Saturday, July 21, 2007

Guantánamo Ruling

A legal bombshell seems to have gone largely unnoticed by the general public: in a stunning blow to the Bush administration, a federal appeals court ordered the government to turn over almost all of its information on the inmates at Guantánamo who are challenging their detention. This is a direct challenge to the Justice Department which we know, is basically controlled by the Bush administration, contrary to the law and contrary to the Constitution of the United States and which wants to limit the disclosures. It opens up the field for legal battles which will target the government’s insistence that it is allowed to keep inmates imprisoned indefinitely.

William Glaberson of the New York Times writes:

A three-judge panel of the federal appeals court in Washington unanimously rejected a government effort to limit the information it must turn over to the court and lawyers for the detainees.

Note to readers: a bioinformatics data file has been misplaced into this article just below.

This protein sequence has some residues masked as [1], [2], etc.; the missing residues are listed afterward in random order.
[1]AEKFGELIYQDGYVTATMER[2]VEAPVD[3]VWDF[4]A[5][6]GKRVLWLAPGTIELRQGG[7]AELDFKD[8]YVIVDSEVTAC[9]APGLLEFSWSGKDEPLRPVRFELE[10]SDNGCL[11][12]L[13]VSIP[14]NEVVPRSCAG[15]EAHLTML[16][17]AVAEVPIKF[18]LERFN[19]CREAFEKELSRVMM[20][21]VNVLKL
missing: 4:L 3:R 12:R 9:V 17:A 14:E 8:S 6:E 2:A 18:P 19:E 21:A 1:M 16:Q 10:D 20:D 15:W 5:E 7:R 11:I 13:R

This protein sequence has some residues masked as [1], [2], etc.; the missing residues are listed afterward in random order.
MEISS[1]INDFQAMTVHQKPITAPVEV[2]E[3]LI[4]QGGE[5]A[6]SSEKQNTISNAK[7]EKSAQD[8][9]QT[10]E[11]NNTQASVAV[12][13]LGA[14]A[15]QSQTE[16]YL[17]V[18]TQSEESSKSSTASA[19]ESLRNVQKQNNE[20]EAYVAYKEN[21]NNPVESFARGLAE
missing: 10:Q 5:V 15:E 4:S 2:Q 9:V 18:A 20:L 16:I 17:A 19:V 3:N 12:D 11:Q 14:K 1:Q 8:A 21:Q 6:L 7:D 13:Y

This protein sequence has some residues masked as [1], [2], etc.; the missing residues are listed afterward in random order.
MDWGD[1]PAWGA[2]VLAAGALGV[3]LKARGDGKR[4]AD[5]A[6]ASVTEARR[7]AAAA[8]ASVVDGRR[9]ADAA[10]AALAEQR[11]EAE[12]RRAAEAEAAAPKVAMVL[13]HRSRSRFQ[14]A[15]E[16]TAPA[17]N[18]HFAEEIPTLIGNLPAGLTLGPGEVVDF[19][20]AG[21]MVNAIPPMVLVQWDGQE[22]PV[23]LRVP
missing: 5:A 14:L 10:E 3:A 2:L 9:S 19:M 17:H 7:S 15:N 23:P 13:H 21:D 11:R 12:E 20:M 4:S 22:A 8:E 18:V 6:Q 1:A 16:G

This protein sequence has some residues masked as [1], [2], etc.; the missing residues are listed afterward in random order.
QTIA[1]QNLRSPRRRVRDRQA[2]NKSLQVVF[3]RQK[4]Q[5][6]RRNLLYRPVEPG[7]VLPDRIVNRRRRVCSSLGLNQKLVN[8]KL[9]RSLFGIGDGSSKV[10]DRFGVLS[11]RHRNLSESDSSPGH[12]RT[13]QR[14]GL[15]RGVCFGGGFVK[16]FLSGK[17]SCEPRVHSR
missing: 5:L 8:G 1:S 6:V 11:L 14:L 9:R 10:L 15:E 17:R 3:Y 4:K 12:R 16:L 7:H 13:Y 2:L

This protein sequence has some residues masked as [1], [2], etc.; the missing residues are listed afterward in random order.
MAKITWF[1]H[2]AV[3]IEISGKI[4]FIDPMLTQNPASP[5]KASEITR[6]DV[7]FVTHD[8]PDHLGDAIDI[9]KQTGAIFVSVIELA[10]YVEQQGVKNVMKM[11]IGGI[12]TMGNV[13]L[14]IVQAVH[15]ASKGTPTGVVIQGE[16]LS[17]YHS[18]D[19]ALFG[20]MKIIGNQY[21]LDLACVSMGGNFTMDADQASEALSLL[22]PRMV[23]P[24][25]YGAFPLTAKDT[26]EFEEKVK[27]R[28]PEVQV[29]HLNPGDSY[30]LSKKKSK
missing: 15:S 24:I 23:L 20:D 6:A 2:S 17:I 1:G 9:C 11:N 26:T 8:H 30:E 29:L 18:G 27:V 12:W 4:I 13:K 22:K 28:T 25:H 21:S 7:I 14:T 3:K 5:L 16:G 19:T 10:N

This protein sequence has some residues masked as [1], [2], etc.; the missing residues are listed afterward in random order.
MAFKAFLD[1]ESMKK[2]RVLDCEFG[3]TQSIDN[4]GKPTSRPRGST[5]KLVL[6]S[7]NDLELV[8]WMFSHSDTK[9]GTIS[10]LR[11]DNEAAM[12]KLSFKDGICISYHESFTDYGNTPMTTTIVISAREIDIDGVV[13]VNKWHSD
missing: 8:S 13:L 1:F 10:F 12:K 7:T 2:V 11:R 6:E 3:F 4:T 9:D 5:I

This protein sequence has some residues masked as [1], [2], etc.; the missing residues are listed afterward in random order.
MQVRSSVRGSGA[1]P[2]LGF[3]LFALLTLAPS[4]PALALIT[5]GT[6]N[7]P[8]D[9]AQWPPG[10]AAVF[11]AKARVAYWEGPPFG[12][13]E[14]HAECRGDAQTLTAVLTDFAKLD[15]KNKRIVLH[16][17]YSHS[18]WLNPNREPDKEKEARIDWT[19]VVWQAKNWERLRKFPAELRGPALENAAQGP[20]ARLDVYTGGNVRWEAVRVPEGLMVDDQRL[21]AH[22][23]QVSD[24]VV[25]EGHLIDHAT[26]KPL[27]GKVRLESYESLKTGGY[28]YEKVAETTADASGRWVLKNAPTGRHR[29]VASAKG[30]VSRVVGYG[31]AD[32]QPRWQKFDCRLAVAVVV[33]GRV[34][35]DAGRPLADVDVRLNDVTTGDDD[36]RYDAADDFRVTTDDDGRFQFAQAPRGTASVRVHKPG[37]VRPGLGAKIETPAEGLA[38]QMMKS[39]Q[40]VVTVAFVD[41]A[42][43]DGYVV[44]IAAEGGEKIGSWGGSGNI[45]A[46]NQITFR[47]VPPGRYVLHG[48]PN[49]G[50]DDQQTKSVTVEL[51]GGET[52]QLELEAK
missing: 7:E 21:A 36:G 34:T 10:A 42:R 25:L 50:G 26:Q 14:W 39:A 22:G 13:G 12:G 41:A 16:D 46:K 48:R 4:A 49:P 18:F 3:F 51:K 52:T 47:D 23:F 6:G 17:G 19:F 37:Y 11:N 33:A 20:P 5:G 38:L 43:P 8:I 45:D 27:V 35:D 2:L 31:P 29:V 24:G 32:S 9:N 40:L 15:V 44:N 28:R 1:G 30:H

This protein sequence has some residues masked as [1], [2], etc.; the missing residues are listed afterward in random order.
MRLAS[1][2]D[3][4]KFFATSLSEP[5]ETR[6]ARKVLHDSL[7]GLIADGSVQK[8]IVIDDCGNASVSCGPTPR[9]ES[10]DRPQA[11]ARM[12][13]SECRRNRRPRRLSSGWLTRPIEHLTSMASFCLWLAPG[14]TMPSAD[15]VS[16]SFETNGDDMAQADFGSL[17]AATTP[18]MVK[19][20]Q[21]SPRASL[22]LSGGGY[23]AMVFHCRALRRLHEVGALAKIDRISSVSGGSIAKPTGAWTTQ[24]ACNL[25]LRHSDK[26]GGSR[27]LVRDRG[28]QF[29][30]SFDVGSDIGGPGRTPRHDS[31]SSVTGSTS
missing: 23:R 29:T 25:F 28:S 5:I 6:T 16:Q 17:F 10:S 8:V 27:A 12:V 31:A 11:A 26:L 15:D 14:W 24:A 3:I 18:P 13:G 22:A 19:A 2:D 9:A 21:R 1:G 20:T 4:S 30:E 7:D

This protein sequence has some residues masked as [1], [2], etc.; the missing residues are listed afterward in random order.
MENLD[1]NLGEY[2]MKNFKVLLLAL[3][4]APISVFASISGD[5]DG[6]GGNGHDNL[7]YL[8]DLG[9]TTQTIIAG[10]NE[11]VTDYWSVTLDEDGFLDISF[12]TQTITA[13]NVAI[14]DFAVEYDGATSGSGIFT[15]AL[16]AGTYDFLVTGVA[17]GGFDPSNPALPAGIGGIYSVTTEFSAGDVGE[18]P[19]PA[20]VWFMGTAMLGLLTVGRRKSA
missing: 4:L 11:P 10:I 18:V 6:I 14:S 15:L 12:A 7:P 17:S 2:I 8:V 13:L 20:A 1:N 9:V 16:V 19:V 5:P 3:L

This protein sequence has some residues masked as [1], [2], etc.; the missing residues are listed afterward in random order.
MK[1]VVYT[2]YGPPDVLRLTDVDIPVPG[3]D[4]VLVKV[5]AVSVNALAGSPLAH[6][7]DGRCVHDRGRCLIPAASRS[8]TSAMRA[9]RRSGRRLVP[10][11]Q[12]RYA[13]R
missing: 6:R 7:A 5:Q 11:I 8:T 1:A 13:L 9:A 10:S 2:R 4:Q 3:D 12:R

The court said meaningful review of the military tribunals would not be possible “without seeing all the evidence, any more than one can tell whether a fraction is more or less than half by looking only at the numerator and not the denominator.”

Why the Bush administration cannot follow London’s lead and simply try people in a normal court of law or let them go if there is insufficient evidence to hold them is puzzling. Most of the 360 men still held at Guantánamo cannot even be classified as enemy combatants. The method by which the U.S. army offered rewards for tips leading to the arrest of Al Qaeda operatives in Afghanistan and Iraq was a flop. It is widely accepted that most of the men turned over to the military were not affiliated with a terrorist group. However $500 in Afghanistan, which is what the military doled out for this kind of information is over two years’ pay for the average worker. Warlords would hand out bogus information on people they wanted to have removed and ordinary people gave false information about neighbors in order to pocket the cash.

Guantánamo remains a crime against humanity. This court ruling is a small step in dismantling the Gestapo-like actions of the Bush Administration in arresting and indefinitely holding human beings in conditions that would be criticized by the United States were they occurring elsewhere.

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